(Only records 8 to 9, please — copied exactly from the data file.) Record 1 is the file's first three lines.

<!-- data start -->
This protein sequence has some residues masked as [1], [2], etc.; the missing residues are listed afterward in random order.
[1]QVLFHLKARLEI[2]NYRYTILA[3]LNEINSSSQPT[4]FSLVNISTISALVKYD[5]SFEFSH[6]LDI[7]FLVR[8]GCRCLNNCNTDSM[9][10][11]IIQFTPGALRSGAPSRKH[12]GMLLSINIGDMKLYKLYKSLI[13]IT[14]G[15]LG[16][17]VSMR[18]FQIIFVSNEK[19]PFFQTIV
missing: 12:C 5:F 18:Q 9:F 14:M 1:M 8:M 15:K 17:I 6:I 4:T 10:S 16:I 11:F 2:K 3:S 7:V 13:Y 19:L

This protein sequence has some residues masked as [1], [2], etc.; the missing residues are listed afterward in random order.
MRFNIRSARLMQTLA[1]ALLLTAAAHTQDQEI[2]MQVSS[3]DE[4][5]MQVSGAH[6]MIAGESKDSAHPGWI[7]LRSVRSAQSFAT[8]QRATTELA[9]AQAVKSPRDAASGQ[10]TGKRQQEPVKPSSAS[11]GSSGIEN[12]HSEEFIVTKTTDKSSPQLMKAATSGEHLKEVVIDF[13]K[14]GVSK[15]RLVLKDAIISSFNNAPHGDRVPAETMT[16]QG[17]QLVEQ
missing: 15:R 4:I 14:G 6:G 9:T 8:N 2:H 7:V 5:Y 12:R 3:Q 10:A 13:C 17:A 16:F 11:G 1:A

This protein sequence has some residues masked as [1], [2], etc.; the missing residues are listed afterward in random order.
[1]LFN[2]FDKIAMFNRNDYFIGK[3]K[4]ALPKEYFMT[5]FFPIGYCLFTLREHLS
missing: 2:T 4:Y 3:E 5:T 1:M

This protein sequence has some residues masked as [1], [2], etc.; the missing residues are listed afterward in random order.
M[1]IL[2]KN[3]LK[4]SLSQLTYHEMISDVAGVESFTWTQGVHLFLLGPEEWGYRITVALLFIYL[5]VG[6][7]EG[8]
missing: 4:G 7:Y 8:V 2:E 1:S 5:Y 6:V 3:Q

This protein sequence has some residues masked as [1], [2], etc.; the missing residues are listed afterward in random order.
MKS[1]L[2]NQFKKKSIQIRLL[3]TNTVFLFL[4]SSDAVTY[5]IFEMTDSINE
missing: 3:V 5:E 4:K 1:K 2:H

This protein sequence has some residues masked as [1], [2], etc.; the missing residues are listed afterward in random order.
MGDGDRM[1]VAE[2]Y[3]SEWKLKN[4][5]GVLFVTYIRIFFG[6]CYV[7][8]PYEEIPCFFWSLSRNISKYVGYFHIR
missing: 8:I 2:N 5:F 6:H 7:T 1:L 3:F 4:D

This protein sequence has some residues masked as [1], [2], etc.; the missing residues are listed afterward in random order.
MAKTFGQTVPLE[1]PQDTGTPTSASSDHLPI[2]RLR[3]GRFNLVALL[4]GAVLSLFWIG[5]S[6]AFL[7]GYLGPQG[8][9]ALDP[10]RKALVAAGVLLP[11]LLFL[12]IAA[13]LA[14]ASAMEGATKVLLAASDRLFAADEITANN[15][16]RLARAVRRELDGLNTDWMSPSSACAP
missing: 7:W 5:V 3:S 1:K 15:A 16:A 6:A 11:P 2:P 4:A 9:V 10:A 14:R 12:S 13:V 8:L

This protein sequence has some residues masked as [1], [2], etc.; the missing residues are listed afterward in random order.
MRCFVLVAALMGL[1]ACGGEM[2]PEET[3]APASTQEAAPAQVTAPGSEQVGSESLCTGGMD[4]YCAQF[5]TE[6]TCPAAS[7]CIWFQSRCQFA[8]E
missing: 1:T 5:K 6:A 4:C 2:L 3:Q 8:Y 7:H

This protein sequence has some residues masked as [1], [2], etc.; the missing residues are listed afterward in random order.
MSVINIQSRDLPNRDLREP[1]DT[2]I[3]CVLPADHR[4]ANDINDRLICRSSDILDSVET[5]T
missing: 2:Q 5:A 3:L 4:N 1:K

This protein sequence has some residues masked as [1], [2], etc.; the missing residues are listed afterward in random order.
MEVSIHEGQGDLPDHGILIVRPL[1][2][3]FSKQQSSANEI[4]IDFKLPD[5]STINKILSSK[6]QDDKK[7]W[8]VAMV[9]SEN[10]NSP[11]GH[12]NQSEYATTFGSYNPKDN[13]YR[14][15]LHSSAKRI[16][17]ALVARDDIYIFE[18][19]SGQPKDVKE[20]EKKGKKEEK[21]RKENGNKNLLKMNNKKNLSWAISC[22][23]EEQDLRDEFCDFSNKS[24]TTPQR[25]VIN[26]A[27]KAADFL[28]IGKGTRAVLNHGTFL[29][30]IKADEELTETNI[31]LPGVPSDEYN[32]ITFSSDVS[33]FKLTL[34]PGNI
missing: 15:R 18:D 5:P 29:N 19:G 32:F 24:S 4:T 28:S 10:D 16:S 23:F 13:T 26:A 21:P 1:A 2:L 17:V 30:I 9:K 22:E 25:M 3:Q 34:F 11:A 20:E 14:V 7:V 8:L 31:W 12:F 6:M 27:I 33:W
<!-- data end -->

This protein sequence has some residues masked as [1], [2], etc.; the missing residues are listed afterward in random order.
MRCFVLVAALMGL[1]ACGGEM[2]PEET[3]APASTQEAAPAQVTAPGSEQVGSESLCTGGMD[4]YCAQF[5]TE[6]TCPAAS[7]CIWFQSRCQFA[8]E
missing: 1:T 5:K 6:A 4:C 2:L 3:Q 8:Y 7:H

This protein sequence has some residues masked as [1], [2], etc.; the missing residues are listed afterward in random order.
MSVINIQSRDLPNRDLREP[1]DT[2]I[3]CVLPADHR[4]ANDINDRLICRSSDILDSVET[5]T
missing: 2:Q 5:A 3:L 4:N 1:K